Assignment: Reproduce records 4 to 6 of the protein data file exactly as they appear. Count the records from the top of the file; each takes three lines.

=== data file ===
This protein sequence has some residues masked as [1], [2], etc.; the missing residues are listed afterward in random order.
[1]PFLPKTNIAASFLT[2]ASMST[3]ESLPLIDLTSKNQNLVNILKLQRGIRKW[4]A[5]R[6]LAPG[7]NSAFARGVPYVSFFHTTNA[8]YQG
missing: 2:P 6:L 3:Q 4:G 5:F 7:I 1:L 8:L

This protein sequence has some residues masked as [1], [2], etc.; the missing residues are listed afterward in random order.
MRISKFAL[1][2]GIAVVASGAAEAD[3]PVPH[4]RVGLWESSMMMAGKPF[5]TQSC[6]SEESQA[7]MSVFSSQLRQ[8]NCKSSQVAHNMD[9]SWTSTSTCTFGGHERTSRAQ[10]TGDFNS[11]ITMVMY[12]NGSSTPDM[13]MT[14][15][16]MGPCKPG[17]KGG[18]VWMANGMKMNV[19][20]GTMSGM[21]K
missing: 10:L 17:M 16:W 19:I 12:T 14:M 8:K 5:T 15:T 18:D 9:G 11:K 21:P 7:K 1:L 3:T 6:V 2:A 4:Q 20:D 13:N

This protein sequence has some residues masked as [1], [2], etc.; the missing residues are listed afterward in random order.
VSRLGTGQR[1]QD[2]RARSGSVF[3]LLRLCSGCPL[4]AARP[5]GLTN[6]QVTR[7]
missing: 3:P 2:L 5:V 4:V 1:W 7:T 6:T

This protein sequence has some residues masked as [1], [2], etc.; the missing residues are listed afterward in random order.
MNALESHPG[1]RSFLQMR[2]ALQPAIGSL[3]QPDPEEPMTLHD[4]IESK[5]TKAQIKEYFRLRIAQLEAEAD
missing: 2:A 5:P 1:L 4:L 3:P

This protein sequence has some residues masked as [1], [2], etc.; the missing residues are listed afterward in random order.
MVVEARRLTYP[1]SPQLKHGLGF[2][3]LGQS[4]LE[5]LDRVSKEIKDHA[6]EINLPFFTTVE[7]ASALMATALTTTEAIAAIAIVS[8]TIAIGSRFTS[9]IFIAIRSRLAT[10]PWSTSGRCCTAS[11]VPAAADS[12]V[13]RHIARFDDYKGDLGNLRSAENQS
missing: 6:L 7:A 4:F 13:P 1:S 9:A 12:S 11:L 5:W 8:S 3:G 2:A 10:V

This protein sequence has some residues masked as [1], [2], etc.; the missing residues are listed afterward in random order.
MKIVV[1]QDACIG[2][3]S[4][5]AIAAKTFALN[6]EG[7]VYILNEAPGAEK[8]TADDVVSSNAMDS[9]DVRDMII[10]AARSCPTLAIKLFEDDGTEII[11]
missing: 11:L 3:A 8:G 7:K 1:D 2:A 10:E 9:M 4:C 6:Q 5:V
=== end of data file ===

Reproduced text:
This protein sequence has some residues masked as [1], [2], etc.; the missing residues are listed afterward in random order.
MNALESHPG[1]RSFLQMR[2]ALQPAIGSL[3]QPDPEEPMTLHD[4]IESK[5]TKAQIKEYFRLRIAQLEAEAD
missing: 2:A 5:P 1:L 4:L 3:P

This protein sequence has some residues masked as [1], [2], etc.; the missing residues are listed afterward in random order.
MVVEARRLTYP[1]SPQLKHGLGF[2][3]LGQS[4]LE[5]LDRVSKEIKDHA[6]EINLPFFTTVE[7]ASALMATALTTTEAIAAIAIVS[8]TIAIGSRFTS[9]IFIAIRSRLAT[10]PWSTSGRCCTAS[11]VPAAADS[12]V[13]RHIARFDDYKGDLGNLRSAENQS
missing: 6:L 7:A 4:F 13:P 1:S 9:A 12:S 11:L 5:W 8:S 3:G 2:A 10:V

This protein sequence has some residues masked as [1], [2], etc.; the missing residues are listed afterward in random order.
MKIVV[1]QDACIG[2][3]S[4][5]AIAAKTFALN[6]EG[7]VYILNEAPGAEK[8]TADDVVSSNAMDS[9]DVRDMII[10]AARSCPTLAIKLFEDDGTEII[11]
missing: 11:L 3:A 8:G 7:K 1:D 2:A 10:E 9:M 4:C 6:Q 5:V